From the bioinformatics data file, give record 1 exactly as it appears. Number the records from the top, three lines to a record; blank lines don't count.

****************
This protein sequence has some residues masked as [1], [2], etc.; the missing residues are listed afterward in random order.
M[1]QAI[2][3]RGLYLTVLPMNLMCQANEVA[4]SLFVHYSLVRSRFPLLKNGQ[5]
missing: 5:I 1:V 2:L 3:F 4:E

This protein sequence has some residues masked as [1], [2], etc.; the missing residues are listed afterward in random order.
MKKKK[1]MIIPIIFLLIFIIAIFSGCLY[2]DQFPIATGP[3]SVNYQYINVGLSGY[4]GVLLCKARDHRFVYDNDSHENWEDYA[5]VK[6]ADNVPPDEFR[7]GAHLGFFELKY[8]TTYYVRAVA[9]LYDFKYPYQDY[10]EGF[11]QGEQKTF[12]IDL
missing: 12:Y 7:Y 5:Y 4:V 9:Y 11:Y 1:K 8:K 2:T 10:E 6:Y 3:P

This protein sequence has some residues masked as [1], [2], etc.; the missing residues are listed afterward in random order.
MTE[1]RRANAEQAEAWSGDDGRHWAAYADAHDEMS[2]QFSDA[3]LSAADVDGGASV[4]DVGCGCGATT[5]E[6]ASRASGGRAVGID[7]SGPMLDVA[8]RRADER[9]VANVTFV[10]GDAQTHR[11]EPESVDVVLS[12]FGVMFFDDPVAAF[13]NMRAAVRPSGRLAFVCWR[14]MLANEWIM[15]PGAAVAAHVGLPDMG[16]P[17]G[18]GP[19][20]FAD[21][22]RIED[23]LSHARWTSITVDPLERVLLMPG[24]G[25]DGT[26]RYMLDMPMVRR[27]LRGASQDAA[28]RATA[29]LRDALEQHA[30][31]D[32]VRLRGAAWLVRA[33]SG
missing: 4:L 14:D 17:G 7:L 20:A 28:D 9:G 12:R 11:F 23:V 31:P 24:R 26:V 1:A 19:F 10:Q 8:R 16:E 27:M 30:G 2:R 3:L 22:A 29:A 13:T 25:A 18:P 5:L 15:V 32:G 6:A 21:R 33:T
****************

This protein sequence has some residues masked as [1], [2], etc.; the missing residues are listed afterward in random order.
M[1]QAI[2][3]RGLYLTVLPMNLMCQANEVA[4]SLFVHYSLVRSRFPLLKNGQ[5]
missing: 5:I 1:V 2:L 3:F 4:E